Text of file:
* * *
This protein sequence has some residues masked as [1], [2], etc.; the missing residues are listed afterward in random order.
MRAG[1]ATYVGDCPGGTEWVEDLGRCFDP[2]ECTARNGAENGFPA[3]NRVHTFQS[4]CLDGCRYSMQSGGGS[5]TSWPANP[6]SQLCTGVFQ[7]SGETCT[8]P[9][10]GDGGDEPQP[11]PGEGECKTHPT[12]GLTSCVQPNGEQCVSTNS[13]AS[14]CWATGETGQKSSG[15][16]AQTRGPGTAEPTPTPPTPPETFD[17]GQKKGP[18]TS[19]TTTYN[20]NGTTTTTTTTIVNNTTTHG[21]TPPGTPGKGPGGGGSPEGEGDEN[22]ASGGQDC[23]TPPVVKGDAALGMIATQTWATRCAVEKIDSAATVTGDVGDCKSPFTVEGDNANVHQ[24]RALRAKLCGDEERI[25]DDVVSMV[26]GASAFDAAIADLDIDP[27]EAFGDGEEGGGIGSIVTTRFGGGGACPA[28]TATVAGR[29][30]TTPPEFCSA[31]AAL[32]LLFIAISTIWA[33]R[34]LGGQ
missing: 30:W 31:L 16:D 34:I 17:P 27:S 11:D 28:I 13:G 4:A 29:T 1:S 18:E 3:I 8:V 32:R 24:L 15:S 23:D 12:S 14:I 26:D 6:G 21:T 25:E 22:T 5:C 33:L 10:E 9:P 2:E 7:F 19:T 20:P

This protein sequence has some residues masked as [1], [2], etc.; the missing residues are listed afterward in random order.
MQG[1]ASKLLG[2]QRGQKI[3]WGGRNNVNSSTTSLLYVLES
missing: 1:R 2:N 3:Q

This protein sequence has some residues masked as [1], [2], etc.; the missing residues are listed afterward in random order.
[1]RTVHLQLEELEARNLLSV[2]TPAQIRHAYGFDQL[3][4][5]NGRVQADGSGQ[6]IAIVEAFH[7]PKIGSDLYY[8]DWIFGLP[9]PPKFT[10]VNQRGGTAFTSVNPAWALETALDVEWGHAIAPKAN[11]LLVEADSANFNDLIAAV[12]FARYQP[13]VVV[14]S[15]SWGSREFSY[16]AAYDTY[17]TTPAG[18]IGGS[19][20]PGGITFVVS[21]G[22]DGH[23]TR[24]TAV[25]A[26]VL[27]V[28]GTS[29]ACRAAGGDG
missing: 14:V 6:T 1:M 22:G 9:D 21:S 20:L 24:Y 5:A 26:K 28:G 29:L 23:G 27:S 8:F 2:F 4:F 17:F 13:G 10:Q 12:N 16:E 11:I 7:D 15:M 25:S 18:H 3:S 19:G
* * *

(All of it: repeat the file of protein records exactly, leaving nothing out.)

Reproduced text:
This protein sequence has some residues masked as [1], [2], etc.; the missing residues are listed afterward in random order.
MRAG[1]ATYVGDCPGGTEWVEDLGRCFDP[2]ECTARNGAENGFPA[3]NRVHTFQS[4]CLDGCRYSMQSGGGS[5]TSWPANP[6]SQLCTGVFQ[7]SGETCT[8]P[9][10]GDGGDEPQP[11]PGEGECKTHPT[12]GLTSCVQPNGEQCVSTNS[13]AS[14]CWATGETGQKSSG[15][16]AQTRGPGTAEPTPTPPTPPETFD[17]GQKKGP[18]TS[19]TTTYN[20]NGTTTTTTTTIVNNTTTHG[21]TPPGTPGKGPGGGGSPEGEGDEN[22]ASGGQDC[23]TPPVVKGDAALGMIATQTWATRCAVEKIDSAATVTGDVGDCKSPFTVEGDNANVHQ[24]RALRAKLCGDEERI[25]DDVVSMV[26]GASAFDAAIADLDIDP[27]EAFGDGEEGGGIGSIVTTRFGGGGACPA[28]TATVAGR[29][30]TTPPEFCSA[31]AAL[32]LLFIAISTIWA[33]R[34]LGGQ
missing: 30:W 31:L 16:D 34:I 17:P 27:S 11:D 28:I 13:G 4:A 29:T 1:S 18:E 3:I 8:V 32:R 24:L 15:S 23:D 12:S 14:I 26:D 6:G 21:T 25:E 22:T 5:C 33:L 10:E 9:P 2:E 7:F 19:T 20:P

This protein sequence has some residues masked as [1], [2], etc.; the missing residues are listed afterward in random order.
MQG[1]ASKLLG[2]QRGQKI[3]WGGRNNVNSSTTSLLYVLES
missing: 1:R 2:N 3:Q

This protein sequence has some residues masked as [1], [2], etc.; the missing residues are listed afterward in random order.
[1]RTVHLQLEELEARNLLSV[2]TPAQIRHAYGFDQL[3][4][5]NGRVQADGSGQ[6]IAIVEAFH[7]PKIGSDLYY[8]DWIFGLP[9]PPKFT[10]VNQRGGTAFTSVNPAWALETALDVEWGHAIAPKAN[11]LLVEADSANFNDLIAAV[12]FARYQP[13]VVV[14]S[15]SWGSREFSY[16]AAYDTY[17]TTPAG[18]IGGS[19][20]PGGITFVVS[21]G[22]DGH[23]TR[24]TAV[25]A[26]VL[27]V[28]GTS[29]ACRAAGGDG
missing: 14:V 6:T 1:M 22:G 9:D 21:S 20:L 24:Y 5:A 26:K 28:G 29:L 23:G 27:S 8:F 2:F 4:F 17:F 13:G 10:Q 12:N 16:E 11:I 7:D 15:M 25:S 18:H 3:S 19:G